No. 10: The Huskies will beat Auburn. Henceforth, UW beat writer Adam Jude kicks off the year with these big proclamations.
It’s prediction time.
With the No. 6 Huskies just four days away from their season opener against No. 9 Auburn in Atlanta (12:30 p.m. PT Saturday, ABC), here are some early predictions about how the season will play out for Washington. Some of the predictions are bold, some less so, and all will turn out exactly, perfectly 100 percent correct (that’s how this works, right?).
10. The Huskies will beat Auburn.
Washington has unrivaled experience in the backfield and an elite secondary. Auburn will have a stout defensive front, a touted veteran QB and the advantage of playing close to home. It’s the college football’s biggest game of the opening weekend and the most important opener in UW history. Unlike their last trip to Atlanta, when they faced top-ranked Alabama, the Huskies don’t have to be perfect Saturday in Mercedes-Benz Stadium. They have to play a clean game, sure, but they’re strong enough and deep enough across the board to go toe-to-toe with a top SEC team. They don’t need all the lucky bounces to go their way. They do need to run the ball effectively — force-feed it to Myles Gaskin if they have to — and that means the veteran offensive line must lead the way. Prediction: Huskies 20, Auburn 17.
9. It’s Salvon Ahmed time.
The Huskies’ most exciting player? Has to be Ahmed, the second-year sophomore out of Juanita High who should be at the top of everyone’s list of breakout candidates. He averaged fewer than six touches from scrimmage per game as a true freshman in 2017, gaining 6.4 yards per carry. He will still back up Gaskin, of course, but ought to get twice as many touches for an offense that needs another big-play option to emerge. Something like 1,500 all-purpose yards and 10 total touchdowns is not a stretch for Ahmed this fall.
8. Ryan Bowman will double his sack total.
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The dude never stops. A former walk-on from Bellevue, Bowman wasn’t on anyone’s radar at this time last year. Then the redshirt freshman gradually earned more playing time at the hybrid Buck outside linebacker position, eventually taking over as the starter late in the season and leading the team in sacks with 5.5. Get him near the QB and he’s relentless. He still played in just a quarter of the total defensive snaps in 2017, and a full-time role this fall (even with the Huskies’ frequent substitutions) should yield a double-digit sack season for Bowman. Junior Benning Potoa’e has also had the best fall camp of his career and will be counted on off the other edge.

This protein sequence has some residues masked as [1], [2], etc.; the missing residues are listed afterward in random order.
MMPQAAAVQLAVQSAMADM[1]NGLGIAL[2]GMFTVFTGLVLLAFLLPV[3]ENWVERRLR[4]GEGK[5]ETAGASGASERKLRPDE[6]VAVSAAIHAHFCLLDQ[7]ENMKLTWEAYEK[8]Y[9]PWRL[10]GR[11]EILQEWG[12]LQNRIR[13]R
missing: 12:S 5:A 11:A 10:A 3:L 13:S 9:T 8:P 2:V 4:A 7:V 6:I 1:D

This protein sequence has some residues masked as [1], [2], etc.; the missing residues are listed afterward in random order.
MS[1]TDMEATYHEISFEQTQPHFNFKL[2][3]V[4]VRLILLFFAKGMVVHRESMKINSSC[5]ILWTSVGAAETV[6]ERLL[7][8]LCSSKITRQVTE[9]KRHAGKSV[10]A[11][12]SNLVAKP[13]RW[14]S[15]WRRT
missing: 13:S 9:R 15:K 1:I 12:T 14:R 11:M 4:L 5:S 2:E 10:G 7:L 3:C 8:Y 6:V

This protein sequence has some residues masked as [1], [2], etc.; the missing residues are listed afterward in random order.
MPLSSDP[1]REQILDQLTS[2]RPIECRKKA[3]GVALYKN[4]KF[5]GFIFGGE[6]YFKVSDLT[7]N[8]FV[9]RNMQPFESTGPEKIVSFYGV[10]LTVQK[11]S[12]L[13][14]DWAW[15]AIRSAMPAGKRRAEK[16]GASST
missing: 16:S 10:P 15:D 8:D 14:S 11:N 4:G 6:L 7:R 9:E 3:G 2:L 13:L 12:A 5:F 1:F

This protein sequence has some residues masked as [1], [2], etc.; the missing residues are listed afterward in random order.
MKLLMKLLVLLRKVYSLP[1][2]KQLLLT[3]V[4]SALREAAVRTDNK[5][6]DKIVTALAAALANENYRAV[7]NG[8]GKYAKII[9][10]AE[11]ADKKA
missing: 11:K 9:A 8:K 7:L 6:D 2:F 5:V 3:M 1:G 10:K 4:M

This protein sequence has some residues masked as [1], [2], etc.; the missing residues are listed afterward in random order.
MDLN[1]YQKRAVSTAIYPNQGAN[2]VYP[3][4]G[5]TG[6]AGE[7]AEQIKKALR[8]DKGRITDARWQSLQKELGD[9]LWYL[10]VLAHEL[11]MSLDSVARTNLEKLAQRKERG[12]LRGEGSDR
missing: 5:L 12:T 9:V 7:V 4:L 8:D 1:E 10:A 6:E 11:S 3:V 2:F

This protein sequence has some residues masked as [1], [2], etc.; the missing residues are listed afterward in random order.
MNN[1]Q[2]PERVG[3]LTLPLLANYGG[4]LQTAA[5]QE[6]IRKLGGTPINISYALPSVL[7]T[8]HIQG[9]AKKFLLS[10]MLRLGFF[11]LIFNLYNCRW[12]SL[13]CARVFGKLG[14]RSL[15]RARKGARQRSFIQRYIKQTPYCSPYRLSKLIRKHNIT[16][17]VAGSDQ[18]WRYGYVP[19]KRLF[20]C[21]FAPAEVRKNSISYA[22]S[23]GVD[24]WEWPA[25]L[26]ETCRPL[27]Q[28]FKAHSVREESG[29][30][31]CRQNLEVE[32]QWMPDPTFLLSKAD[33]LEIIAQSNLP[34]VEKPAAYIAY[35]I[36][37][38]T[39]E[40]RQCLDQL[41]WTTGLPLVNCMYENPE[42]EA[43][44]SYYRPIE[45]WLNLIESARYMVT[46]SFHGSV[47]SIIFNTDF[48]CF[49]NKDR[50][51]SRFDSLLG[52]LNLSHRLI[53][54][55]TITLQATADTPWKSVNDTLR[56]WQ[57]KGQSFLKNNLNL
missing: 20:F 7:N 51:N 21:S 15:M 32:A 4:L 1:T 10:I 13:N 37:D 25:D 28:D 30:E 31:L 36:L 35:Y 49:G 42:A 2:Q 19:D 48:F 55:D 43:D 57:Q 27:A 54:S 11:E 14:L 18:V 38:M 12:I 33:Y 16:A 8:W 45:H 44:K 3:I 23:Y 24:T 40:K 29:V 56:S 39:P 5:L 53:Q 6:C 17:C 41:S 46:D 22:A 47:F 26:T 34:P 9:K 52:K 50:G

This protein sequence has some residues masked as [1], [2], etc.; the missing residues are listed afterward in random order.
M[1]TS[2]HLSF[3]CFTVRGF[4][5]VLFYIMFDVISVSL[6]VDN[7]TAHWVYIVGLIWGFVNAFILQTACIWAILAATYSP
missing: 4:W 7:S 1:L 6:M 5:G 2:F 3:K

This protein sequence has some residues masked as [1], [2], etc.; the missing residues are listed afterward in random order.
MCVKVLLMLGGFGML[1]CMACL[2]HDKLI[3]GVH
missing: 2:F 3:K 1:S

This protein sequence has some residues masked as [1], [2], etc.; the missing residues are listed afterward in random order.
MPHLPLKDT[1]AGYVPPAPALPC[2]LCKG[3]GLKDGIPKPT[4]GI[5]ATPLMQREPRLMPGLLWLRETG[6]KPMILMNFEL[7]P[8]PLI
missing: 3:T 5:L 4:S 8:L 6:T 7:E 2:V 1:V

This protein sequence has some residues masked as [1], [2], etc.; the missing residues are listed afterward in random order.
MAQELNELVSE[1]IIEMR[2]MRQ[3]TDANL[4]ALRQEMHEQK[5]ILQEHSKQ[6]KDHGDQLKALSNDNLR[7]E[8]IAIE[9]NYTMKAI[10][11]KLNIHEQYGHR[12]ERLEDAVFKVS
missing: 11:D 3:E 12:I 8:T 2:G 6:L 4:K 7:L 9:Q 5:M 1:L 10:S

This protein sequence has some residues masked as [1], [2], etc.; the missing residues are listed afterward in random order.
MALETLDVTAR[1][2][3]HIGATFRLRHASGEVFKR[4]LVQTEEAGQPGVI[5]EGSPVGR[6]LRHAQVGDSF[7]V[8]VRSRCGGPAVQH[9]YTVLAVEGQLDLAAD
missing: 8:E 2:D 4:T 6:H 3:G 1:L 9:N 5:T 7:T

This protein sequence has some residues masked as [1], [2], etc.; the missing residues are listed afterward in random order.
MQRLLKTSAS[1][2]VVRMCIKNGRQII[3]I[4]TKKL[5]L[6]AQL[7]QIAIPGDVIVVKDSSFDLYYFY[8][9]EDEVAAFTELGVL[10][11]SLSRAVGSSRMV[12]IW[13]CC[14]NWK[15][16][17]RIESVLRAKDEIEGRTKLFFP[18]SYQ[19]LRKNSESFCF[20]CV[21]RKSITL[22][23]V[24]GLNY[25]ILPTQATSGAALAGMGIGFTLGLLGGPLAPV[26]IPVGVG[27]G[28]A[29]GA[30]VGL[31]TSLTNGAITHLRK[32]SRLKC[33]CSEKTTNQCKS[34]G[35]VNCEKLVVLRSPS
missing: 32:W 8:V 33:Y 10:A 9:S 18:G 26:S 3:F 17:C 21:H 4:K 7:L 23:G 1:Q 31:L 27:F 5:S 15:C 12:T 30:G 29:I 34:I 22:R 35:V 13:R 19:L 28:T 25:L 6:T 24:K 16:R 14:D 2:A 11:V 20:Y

7. Trey Adams won’t be UW’s only lineman to receive All-America recognition.
Adams, returning from a major knee injury last October, has received preseason All-America honors from several publications. The 6-foot-8, 316-pound senior left tackle from Wenatchee is, no doubt, one of the most important players on the UW roster — the Huskies’ offense wasn’t the same without him on the field in the second half of 2017. But just as important to the Huskies’ success is Kaleb McGary at right tackle. The 6-8, 324-pound fifth-year senior from Fife was a first-team all-Pac-12 pick last fall and has started 30 consecutive games for the Huskies. Don’t be surprised if McGary winds up being the line’s highest-rated pro prospect by the end of the season.
6. The wide receivers will be just fine.
They’re unproven, yes. They’re young, sure. That was what we were saying about the Huskies’ wide receivers in 2016, and it’s what we’ve been saying about them again this offseason. It’s probably not fair to expect the same sort of breakthrough from this group as the 2016 receivers had — John Ross and Dante Pettis were special — but there’s talent out wide, and those guys sure sound motivated to prove themselves. Aaron Fuller, Ty Jones, Andre Baccellia and Quinten Pounds will be Jake Browning’s top targets, and Chico McClatcher will eventually be too as he eases back into things coming off two major injuries. The Huskies will rely on a strong running game, and defenses will have to respect that — meaning there should be a lot of one-on-one opportunities for those receivers to make plays downfield.
5. The Huskies will lose on the road, but it won’t be at Oregon.